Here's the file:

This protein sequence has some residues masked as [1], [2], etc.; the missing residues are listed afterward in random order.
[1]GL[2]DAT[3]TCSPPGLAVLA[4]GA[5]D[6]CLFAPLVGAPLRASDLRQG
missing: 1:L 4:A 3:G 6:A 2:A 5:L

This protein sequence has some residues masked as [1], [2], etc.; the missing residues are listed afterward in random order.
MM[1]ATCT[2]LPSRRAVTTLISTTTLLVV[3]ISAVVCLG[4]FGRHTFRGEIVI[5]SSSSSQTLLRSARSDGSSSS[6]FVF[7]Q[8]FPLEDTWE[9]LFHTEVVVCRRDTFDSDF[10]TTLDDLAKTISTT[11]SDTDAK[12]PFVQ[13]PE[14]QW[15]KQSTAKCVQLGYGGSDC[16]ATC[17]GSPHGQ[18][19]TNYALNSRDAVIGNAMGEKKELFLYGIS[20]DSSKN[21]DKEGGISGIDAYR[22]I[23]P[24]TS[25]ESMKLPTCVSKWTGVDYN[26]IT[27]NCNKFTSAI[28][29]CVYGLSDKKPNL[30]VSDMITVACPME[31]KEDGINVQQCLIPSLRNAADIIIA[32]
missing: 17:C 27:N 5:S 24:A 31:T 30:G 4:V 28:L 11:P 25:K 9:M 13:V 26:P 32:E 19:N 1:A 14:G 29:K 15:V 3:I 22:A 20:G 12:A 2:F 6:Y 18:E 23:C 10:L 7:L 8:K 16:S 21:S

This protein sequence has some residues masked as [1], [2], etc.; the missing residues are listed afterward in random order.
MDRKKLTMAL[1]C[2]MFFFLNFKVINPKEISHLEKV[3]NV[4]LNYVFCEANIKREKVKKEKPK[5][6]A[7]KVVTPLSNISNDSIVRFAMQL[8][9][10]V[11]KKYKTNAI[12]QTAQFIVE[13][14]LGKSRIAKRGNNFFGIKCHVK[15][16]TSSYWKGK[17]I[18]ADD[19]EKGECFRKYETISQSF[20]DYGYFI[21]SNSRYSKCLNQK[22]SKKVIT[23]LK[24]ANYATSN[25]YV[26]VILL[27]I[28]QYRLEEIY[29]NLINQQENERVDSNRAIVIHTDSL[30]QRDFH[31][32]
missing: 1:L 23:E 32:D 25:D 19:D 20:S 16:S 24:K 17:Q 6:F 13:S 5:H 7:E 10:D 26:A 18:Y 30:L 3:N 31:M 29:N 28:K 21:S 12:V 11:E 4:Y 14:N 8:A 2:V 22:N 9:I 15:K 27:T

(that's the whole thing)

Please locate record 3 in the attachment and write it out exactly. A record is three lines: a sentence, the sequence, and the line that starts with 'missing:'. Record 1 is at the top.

This protein sequence has some residues masked as [1], [2], etc.; the missing residues are listed afterward in random order.
MDRKKLTMAL[1]C[2]MFFFLNFKVINPKEISHLEKV[3]NV[4]LNYVFCEANIKREKVKKEKPK[5][6]A[7]KVVTPLSNISNDSIVRFAMQL[8][9][10]V[11]KKYKTNAI[12]QTAQFIVE[13][14]LGKSRIAKRGNNFFGIKCHVK[15][16]TSSYWKGK[17]I[18]ADD[19]EKGECFRKYETISQSF[20]DYGYFI[21]SNSRYSKCLNQK[22]SKKVIT[23]LK[24]ANYATSN[25]YV[26]VILL[27]I[28]QYRLEEIY[29]NLINQQENERVDSNRAIVIHTDSL[30]QRDFH[31][32]
missing: 1:L 23:E 32:D 25:D 19:D 20:S 16:S 24:K 17:Q 6:F 13:S 5:H 7:E 10:D 26:A 18:Y 30:L 3:N 31:M 29:N 28:K 21:S 12:V 11:E 4:Y 14:N 8:A 2:V 22:N 9:I 15:K 27:T